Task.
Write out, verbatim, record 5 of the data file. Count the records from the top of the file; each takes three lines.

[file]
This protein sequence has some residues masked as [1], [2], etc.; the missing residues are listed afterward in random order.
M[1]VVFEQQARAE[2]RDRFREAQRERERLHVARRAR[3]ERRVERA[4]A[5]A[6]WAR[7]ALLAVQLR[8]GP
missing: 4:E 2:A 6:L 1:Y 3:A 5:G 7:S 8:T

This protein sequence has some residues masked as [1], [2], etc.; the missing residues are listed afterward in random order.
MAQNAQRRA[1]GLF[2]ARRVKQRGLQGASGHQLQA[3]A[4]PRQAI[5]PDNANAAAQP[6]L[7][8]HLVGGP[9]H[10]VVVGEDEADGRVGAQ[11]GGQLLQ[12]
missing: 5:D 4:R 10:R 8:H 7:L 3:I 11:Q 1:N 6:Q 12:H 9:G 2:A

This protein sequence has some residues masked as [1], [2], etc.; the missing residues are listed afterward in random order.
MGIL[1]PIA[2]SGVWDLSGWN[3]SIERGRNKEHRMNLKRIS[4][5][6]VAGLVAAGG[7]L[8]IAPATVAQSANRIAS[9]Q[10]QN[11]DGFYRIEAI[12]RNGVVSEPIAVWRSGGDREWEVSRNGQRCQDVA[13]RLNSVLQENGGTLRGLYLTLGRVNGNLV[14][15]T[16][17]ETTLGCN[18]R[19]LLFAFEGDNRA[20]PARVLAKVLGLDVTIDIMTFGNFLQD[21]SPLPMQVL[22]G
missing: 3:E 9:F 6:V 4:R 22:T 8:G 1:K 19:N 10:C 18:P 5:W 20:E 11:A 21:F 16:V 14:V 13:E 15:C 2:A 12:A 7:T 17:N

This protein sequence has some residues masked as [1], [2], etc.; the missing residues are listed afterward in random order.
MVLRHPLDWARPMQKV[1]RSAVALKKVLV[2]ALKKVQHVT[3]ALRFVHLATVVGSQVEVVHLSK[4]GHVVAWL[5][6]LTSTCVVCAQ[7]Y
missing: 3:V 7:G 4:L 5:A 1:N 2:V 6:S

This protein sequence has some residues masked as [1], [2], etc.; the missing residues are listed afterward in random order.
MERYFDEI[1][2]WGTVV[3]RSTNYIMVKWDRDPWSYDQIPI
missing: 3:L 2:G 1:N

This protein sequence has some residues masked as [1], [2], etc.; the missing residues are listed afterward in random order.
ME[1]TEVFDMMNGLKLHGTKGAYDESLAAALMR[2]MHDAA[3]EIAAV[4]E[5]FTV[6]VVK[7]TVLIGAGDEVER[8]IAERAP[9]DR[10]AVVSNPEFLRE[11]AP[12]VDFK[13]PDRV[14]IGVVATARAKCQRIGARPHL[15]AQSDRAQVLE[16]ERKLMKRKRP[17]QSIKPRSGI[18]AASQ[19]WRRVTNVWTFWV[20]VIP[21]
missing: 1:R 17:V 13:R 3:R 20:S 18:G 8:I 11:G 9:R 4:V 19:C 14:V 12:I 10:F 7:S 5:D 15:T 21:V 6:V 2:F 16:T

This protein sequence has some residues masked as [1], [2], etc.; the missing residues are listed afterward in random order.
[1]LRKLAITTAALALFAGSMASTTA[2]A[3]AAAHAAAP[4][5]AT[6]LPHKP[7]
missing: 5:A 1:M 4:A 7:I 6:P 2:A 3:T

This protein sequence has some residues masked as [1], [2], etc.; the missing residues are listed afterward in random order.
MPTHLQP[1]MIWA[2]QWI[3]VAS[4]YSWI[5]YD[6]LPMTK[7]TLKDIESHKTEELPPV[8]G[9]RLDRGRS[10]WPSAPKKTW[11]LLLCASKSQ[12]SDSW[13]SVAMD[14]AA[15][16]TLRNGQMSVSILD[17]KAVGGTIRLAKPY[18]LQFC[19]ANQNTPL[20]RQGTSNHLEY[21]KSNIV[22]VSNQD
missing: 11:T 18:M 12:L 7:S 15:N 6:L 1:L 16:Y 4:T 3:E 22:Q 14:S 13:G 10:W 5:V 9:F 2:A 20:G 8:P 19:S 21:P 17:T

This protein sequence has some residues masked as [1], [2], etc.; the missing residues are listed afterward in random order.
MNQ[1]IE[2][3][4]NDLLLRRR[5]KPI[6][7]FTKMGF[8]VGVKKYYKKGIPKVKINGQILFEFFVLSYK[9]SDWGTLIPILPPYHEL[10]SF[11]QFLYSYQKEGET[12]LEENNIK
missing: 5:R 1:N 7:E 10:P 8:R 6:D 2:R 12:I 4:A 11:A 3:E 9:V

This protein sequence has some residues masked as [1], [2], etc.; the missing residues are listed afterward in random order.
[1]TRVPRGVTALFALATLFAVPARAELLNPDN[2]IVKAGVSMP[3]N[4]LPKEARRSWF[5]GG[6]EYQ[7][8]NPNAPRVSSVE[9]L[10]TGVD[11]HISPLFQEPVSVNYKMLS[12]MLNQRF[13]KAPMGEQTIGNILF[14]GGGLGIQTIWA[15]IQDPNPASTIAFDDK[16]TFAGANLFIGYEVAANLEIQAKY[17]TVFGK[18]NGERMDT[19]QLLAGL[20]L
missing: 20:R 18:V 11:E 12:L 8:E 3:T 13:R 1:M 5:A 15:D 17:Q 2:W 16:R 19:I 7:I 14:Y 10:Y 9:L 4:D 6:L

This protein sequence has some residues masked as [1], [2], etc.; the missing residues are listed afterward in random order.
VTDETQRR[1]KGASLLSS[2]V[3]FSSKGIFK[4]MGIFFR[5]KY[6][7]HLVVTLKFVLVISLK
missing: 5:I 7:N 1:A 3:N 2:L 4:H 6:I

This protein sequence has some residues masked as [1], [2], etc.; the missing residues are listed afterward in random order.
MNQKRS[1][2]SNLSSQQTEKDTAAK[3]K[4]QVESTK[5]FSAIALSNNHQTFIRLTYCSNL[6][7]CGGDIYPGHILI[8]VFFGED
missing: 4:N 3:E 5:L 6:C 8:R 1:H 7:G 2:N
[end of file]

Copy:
This protein sequence has some residues masked as [1], [2], etc.; the missing residues are listed afterward in random order.
MERYFDEI[1][2]WGTVV[3]RSTNYIMVKWDRDPWSYDQIPI
missing: 3:L 2:G 1:N